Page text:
Tensions within the Paint Creek Joint EMS/Fire District were evident Tuesday when Paint Creek personnel presented the fire board with votes of no confidence in Chief Bradley George.
Tuesday’s board meeting reflected an air of displeasure among the eight personnel, both full-time and part-time, who were present for the meeting and who gave the board documentation of their votes of no confidence in the chief.
Bill Strain, local president of International Association of Fire Fighters Local 4811, which includes 16 full-time Paint Creek personnel, distributed a packet to board members reflecting a unanimous vote of no confidence in the chief.
Strain asked board members why there was not a retraction in The Times-Gazette in regard to board president Dan Mathews “calling us a bunch of nit-pickers.”
“I want an apology or I want a retraction,” Strain said, saying that the employees who levied complaints against George were called “untruthful.”
“If you want us to come to work in a good environment, that needs to happen,” Strain said to the board.
There was no response from board members.
The document provided by Strain to the board contained 70 items described as issues supporting the reasons for the full-timers’ unanimous vote of no confidence, and includes safety issues, which Strain said are “a big concern,” issues of short-staffing, pay rates and overtime pay, and an allegation of George lying and using “fear and anger to coerce people into doing what he wants,” as well as the chief allegedly using intimidation with employees.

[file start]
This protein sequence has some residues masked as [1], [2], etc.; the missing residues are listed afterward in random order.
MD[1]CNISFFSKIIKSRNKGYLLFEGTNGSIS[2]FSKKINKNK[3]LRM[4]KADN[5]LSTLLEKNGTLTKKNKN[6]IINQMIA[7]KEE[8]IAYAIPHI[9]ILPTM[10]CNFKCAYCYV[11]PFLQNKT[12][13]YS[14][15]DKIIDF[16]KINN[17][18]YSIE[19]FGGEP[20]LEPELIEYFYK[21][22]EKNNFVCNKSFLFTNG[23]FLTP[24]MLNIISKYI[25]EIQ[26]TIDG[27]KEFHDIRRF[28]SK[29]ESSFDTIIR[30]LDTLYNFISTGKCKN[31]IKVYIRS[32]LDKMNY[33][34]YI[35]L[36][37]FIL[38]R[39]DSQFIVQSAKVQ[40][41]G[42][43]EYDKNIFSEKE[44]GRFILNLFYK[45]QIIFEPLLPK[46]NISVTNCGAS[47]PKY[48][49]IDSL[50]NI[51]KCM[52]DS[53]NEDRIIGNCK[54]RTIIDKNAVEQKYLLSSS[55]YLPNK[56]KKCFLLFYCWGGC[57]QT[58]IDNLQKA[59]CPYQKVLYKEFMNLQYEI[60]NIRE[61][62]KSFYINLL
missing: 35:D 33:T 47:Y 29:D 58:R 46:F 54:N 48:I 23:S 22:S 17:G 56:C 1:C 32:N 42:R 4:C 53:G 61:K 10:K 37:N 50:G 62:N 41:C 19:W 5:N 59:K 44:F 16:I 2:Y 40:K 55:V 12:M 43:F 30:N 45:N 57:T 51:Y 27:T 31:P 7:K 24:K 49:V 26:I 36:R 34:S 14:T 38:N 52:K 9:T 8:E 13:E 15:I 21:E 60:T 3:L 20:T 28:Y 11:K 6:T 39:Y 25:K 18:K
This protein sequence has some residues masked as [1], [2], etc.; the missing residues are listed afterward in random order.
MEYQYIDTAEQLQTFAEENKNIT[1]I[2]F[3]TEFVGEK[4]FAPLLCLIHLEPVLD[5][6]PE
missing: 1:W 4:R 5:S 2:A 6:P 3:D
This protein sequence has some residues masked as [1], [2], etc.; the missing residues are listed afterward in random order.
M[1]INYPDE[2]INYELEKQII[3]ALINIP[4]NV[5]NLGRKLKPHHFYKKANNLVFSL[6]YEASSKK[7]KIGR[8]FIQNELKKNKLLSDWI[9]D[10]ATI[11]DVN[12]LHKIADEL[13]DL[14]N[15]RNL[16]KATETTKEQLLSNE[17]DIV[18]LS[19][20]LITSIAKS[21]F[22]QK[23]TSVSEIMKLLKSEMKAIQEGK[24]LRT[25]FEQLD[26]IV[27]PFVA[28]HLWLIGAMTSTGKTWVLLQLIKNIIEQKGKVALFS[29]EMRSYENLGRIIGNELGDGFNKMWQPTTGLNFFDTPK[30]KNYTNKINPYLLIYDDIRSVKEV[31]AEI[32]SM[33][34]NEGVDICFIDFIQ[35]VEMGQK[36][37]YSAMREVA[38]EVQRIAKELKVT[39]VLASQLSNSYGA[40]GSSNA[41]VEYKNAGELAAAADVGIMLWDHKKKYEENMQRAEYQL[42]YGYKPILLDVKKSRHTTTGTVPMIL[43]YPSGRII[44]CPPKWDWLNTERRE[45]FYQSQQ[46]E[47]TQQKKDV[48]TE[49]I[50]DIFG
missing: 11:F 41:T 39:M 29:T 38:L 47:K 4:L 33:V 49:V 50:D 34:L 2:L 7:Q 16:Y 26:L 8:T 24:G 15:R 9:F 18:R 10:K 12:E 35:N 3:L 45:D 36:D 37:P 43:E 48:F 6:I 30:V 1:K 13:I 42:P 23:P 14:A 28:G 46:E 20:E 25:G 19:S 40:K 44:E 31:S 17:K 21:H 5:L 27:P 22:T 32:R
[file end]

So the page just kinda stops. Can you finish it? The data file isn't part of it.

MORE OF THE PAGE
The complaints ranged from matters that were often along the lines of personal affronts – “Chief George statement was ‘maybe I should bump you back down to volunteer, that way you will appreciate being part time’” – to matters of opinion – “Local in house fire truck maintenance company that the district hired, never seemed to fix issues” – to promotion disputes – “Chief George placed a part time employee in to the Deputy Chiefs position over full time staff” – to more serious charges – “Chief George lied and falsified information given to ISO inspectors.”
George could not immediately be reached Wednesday afternoon.
Part-timer Chris Kessinger also presented a similar vote of no confidence from the part-time employees, though it was not unanimous, according to the document.
Kessinger wrote in the document that he contacted all 31 part-timers and described what a vote of no confidence meant. They were given 48 hours to consider the matter “with the information both known to them and provided to them.”
In the document, Kessinger says that 18 votes were submitted, with 17 in favor of no confidence and one dissenting vote. Thirteen votes were not submitted, but he said that nine out of those 13 contacted him and “said they were in favor of the motion but did not vote due to fear of retaliation” from George or the board.
Kessinger wrote that the votes were submitted in writing, in person with a witness, and by phone with a witness “to ensure accuracy and for accountability.”
Board members took a moment to look over the documents presented by the employees. Board member Bill Redenbaugh, acting on behalf of Mathews, who was absent, said, “This obviously needs to be reviewed by the board.”